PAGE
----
Ringworm BJJ Guide | How to Prevent & Treat Ringworm in BJJ

Nobody wants to get ringworm, but unfortunately ringworm is a common skin infection in Brazilian jiu jitsu. In this ringworm BJJ guide you read how to prevent ringworm in BJJ, how to recognize it and what to do if you do get it.

Contents of this article

Ringworm BJJ - Prevention & Treatment

What is ringworm?

According to the Center for Disease Control, ringworm (also called tinea) is a fungal infection that makes circular patches of skin appear red, scaly, and itchy. If left untreated, the infection can spread to other areas of the body.

The fungus that causes ringworm grows best in warm, moist places. But the fungus can grow anywhere on the skin, including on the face.

Is ringworm common in BJJ?

According to the Mayo Clinic, ringworm is spread by skin-to-skin contact. So it’s fairly easy to get ringworm in BJJ because you are in close contact with other people’s skin.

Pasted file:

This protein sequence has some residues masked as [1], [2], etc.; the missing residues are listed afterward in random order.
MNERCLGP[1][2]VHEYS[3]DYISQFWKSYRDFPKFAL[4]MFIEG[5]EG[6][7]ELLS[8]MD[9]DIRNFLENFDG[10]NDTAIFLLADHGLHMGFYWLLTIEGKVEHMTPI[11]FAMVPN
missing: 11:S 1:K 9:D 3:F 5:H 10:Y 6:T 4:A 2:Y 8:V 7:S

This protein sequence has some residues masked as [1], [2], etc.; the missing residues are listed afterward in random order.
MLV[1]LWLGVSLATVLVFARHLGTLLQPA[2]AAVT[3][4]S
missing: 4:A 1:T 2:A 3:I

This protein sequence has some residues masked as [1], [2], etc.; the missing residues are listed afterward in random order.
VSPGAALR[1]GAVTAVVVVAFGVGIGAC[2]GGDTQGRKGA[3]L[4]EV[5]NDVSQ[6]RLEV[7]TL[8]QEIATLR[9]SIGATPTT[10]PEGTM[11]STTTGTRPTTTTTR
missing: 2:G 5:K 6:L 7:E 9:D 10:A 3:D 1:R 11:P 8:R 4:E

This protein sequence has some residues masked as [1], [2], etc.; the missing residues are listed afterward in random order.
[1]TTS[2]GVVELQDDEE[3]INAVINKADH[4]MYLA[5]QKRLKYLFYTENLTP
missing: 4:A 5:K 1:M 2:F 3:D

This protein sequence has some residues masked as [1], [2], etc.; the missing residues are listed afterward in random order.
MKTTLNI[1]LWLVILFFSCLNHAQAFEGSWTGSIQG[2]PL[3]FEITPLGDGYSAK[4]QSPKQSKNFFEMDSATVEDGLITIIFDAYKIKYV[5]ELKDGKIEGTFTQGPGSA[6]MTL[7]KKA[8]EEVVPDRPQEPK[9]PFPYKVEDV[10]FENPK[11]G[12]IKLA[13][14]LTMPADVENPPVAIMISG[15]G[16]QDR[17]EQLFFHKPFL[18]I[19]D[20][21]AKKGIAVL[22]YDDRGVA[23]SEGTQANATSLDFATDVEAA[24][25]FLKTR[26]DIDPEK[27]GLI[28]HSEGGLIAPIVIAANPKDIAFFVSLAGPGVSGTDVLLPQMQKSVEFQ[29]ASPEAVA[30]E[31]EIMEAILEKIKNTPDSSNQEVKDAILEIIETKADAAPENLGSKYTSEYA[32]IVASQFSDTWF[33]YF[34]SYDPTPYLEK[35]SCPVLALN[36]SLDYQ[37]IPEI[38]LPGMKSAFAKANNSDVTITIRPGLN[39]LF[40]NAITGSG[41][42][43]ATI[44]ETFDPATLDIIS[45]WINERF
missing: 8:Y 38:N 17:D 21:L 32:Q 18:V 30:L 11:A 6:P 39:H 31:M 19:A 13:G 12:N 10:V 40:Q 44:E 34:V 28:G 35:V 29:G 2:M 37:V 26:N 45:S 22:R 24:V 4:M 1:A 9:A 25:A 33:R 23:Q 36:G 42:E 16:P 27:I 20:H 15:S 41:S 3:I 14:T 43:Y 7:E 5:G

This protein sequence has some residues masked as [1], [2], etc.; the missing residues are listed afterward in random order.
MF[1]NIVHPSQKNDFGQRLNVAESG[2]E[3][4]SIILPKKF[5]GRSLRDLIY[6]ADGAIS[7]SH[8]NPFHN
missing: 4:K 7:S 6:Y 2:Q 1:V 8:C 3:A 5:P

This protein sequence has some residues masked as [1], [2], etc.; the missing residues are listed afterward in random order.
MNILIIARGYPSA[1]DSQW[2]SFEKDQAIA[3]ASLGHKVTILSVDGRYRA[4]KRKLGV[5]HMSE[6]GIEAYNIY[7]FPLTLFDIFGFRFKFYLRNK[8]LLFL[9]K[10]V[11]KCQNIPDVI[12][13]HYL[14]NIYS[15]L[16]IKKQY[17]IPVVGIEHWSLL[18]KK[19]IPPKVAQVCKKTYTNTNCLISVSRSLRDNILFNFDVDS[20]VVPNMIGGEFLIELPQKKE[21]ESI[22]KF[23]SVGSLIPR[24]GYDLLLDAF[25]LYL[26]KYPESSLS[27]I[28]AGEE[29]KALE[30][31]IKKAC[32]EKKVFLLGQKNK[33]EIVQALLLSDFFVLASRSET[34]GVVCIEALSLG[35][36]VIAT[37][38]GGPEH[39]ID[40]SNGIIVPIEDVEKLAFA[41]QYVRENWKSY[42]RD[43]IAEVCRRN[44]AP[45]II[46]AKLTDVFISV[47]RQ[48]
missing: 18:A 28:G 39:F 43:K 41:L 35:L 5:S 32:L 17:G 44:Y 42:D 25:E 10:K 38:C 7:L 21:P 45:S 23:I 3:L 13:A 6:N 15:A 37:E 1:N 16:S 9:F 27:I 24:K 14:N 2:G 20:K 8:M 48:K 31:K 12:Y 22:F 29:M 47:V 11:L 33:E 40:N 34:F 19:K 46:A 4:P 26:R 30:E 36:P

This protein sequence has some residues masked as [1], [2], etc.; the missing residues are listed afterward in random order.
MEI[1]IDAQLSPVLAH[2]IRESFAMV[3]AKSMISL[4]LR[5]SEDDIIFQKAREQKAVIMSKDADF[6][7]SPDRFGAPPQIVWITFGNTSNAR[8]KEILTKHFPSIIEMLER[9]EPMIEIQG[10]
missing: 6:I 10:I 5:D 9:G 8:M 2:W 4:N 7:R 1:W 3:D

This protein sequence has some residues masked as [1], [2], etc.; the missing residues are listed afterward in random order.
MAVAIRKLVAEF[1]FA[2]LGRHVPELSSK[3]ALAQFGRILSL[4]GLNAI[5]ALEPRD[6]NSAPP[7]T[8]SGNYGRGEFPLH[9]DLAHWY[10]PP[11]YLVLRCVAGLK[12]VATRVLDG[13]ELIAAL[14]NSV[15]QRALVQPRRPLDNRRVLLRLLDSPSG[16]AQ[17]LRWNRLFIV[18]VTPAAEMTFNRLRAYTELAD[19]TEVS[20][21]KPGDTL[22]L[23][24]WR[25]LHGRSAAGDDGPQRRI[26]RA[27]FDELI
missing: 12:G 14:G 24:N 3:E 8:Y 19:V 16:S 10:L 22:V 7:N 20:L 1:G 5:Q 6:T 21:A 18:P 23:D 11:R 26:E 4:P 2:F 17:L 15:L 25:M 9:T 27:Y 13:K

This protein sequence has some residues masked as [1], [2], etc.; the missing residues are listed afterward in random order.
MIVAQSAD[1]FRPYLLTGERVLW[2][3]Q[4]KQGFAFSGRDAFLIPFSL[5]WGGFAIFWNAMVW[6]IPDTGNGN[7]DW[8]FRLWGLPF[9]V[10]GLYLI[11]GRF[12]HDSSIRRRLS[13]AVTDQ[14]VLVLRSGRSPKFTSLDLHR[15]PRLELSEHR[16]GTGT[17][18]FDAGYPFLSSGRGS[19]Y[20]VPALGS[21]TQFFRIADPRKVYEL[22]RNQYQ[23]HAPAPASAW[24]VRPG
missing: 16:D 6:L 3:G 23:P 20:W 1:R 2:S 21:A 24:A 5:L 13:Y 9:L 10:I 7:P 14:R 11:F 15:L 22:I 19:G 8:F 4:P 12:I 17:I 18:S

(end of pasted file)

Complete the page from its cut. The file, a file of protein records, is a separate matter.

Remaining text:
So just like athletes in every martial art, BJJ athletes are at risk for ringworm. In fact, ringworm is one of the most common skin infections in BJJ athletes.

How do you know if you have ringworm?

One of the most common ways to get ringworm in BJJ is by rolling with someone who has it or who has been to a place where ringworm is likely to be present. It is fairly easy to recognize ringworm when you see it, but it can be difficult to identify if you have never seen it before.

Some symptoms that you may have ringworm include:

  • Red, circular patches of skin that may be ring shaped
  • Rough, scaly skin
  • Itchy skin
  • Skin that also burns or stings
  • Skin lesions

The symptoms of ringworm are common to many other skin infections as well, so it is important to make an accurate diagnosis of ringworm before treating it as such. 

For example, staph infections and herpes infections look fairly similar to ringworm infections, but those are caused by a bacterium  and a virus respectively, rather than by a fungus, so they require completely different treatments.

How do you get a ringworm infection?

As mentioned earlier, ringworm is a fungal skin infection that is usually transferred by skin to skin contact with an infected person.

Here are some ways that you can get ringworm:

  • Rolling with someone who has ringworm